I’ve tweaked that slightly to, “Gear is fantastic, now how am I going to convince my wife to let me buy that new lens.” Surprisingly, good gear doesn’t always help me make better photos. One of my best photos was taken with a point and shoot, but please don’t tell my wife.

4. I keep learning. There’s so much to learn in all aspects of photography. Scott Bourne said it well, “Remember, 98% of all lenses are better than 99% of all photographers. It turns out once again I’m in the 99%!

Sharing the company of a young Rocky Mountain Sheep makes a good day absolutely amazing.

I’ve committed myself to learning. Sometimes it’s just remembering the basics like Joe McNally’s advice, “If you want to take more interesting pictures, stand in front of more interesting stuff.”

5. I discovered there is a gold standard for my photography. My dream is to be able to consistently envision a photo concept, take the photo and then process it to match the concept. In the meantime, I keep firing away.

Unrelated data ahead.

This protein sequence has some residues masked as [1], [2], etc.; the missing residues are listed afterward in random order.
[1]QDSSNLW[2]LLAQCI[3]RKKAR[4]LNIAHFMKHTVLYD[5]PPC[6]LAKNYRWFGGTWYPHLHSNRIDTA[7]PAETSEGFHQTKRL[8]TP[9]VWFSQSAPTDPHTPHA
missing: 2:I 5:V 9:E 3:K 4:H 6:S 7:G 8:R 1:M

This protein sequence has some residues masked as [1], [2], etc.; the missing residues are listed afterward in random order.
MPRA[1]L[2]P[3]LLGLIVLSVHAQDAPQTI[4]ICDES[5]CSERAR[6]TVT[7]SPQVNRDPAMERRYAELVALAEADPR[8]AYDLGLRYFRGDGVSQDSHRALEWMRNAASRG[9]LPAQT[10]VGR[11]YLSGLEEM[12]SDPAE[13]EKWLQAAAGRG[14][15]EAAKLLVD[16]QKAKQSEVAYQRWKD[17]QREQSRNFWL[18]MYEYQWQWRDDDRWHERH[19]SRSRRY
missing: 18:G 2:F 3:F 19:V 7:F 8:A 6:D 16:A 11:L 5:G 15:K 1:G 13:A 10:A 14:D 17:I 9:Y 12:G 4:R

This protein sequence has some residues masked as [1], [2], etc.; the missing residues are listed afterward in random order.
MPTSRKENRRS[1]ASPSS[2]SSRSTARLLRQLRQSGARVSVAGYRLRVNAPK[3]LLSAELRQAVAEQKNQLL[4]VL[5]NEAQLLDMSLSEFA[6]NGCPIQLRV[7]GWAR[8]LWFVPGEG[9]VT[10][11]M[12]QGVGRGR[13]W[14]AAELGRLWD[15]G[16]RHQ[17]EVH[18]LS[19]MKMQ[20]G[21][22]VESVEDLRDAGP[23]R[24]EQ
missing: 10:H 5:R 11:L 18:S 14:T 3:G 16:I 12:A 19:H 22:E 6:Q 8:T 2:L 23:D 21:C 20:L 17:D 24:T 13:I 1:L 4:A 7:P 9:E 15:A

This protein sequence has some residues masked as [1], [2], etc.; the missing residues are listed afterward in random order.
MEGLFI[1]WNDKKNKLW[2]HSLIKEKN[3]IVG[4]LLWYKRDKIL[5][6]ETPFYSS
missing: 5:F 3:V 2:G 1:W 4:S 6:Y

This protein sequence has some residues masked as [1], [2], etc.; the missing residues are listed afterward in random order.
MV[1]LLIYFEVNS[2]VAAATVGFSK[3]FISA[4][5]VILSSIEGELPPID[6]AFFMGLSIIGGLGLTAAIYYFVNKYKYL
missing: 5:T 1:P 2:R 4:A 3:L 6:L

Ultimately it’s trying to capture emotion. Guy Tal does that, “In my work, I wish to reflect something of the experience of creation, discovery, and romance that I felt myself at the time of making the image.”

6. At the end of the day I try to follow Darwin Wigget’s advice to make photos that speak to my soul. If others like it, that’s nice.

Photography is even more subjective than I ever dreamed. My family, friends and even esteemed camera club members rank photos vastly differently than I do. Sometimes the photo judging made me hyperventilate. The therapy still isn’t working.